Artist: Remains Of Destruction
Album Title: New Dawn
Label: Inverse Records
Date of Release: 27 May 2022
I’m delighted to be able to bring you a review today of a debut album that has managed to catch my ear for plenty of positive reasons. The artist in question goes by the name of Remains Of Destruction, and their first full length offering is entitled ‘New Dawn’. A Finnish sextet, the band came into being in 2019, at the hands of vocalist Jesse Yrjölä, who wanted to create a vehicle to unleash his musical ideas. The band grew steadily, with guitarist/backing vocalist Timo Pelkonen the first to sign up, followed by guitarist/backing vocalist Saalas Ruokangas, drummer Janne Ollikainen, Jaakko Saloranta, and keyboardist Osmo Lassila. With orchestration duties shared between Yrjölä and Ruokangas, Remains Of Destruction was deemed complete and since, have worked hard to bring us ‘New Dawn’.
Whilst the title of the debut is well-placed for the band themselves, in that it offers the musicians a new musical outlet, it is less well-named from the point of view of the final output. I say this because Remains Of Destruction will not blow you away with music that is overly original – this venture does not offer a new dawn musically, so to speak. That said, this band have hugely impressed me nonetheless, because ‘New Dawn’ features a brand of symphonic power metal that ticks many of my required boxes. And, unless I’ve completely lost my touch when it comes to quality control, I believe it’ll tick many others’ boxes too.
It may only last for 37 minutes or thereabouts, but it’s a thoroughly entertaining affair from start to finish. There is little space for excess fat, so the music comes in hard and maintains the energy throughout. I like the way in which the songs are both heavy and symphonic, without either element getting overshadowed along the way. The production is commendable too, allowing both aspects of the music to flourish. I did, however, have an initial concern over the vocals of Yrjölä. Not in terms of his abilities, because he has a perfectly strong voice with good range to sit at the heart of this kind of music. It was more to do with the mix of the album and the way that his voice seems quite loud and high up in the mix. It still raises a question mark in my mind during the first song or two, but I am much more used to it now and I am reasonably content that it doesn’t overly detract from my enjoyment.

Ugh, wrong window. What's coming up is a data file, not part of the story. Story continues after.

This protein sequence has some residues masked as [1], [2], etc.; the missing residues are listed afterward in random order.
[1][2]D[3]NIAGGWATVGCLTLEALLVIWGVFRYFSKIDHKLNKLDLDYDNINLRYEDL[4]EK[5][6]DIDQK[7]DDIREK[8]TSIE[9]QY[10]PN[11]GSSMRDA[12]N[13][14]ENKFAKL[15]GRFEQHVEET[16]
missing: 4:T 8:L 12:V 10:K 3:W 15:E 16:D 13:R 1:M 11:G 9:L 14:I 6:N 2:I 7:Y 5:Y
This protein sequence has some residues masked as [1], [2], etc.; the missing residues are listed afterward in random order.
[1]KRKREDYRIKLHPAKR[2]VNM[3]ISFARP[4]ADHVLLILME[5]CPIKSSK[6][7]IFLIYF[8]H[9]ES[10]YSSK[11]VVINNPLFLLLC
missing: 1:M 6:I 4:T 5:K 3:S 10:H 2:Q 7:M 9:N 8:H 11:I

What is more important though, is the more I have listened to ‘New Dawn’, the more powerful and memorable it has become. The scene is well set by the barnstorming opening track, ‘Blood Moon’. It opens with a theatrical, symphonic intro with a vague Middle Eastern flavour, before the metallic main body of the song kicks in. When it does, it arrives with a real confidence, the riffs substantial, the rhythm section robust, and the melodies enjoyable, particularly in the hook laden chorus that begs to be sung along to. A flamboyant lead guitar solo, layered, textured keys, and a dash of groove round out an impressive opening, signalling Remains Of Destruction’s arrival on the scene in forceful fashion.
The bass work within the slightly darker and more thunderous title track is really ear catching, whilst the chorus is arguably the absolute best thing to be heard anywhere on this album. It blends the orchestral flamboyance with metallic power, and an almost ballad-like anthemic quality that’s irresistible. Again, I love the fact that the band aren’t afraid to let the solos rip through the songs, and this song is no exception. It is also the song that convinced me about Yrjölä’s vocals, as he gives one hell of a performance here, full of passion and gravitas.
There’s an unmistakeable neo-classical element that shines through ‘Final Light’, not to mention a Kamelot-esque galloping rhythm and keyboard solo. Normally, I baulk at such things, but this solo is delivered with a fair amount of panache and restraint, meaning that it fits the song nicely. The great material keeps coming, with the intro to ‘Mastermind’ a powerhouse of drama and melody, with plenty of orchestral bombast. The foundation of the composition is another great chorus that’s a bit of a grower compared to others on the album, topped off with choral effects for extra gravitas, as well as a brief foray into extreme metal territory complete with deep growled vocals which of course I welcome with open arms.
It may not be my favourite song on the album, but the variety within ‘Mankind’s Bequest’ is impressive, especially given the song’s brevity. In under four minutes, we get a cinematic introduction of huge proportions, modern electronic embellishments, a progressive metal sheen, and some bulldozing classic heavy metal.
The muscular guitar tone found within the majestic ‘Northern Stars’ is great, as is the sheer power that’s nicely juxtaposed with moments of quieter whimsy and atmosphere. And ‘Silvery Fields’ is equally as enjoyable, albeit in a more immediate manner thanks to the strong melodic thread that runs through it, much like many of the songs on this album.
Come to think of it, there are very few moments on ‘New Dawn’ that fail to hit the mark in one way or another. For that, Remains Of Destruction must be warmly commended as such feats are becoming ever more rare these days it seems. ‘New Dawn’ could be longer, and it could have been a little more original at times, but it is hard to argue with a record that delivers this kind of entertainment with such consistency. Sometimes, that’s enough, and in the case of Remains Of Destruction, their brand of melodic symphonic power metal is more than enough to keep my head nodding and an appreciative smile on my face. Don’t dawdle, get on it and check these Finns out as soon as possible.
The Score of Much Metal: 88%
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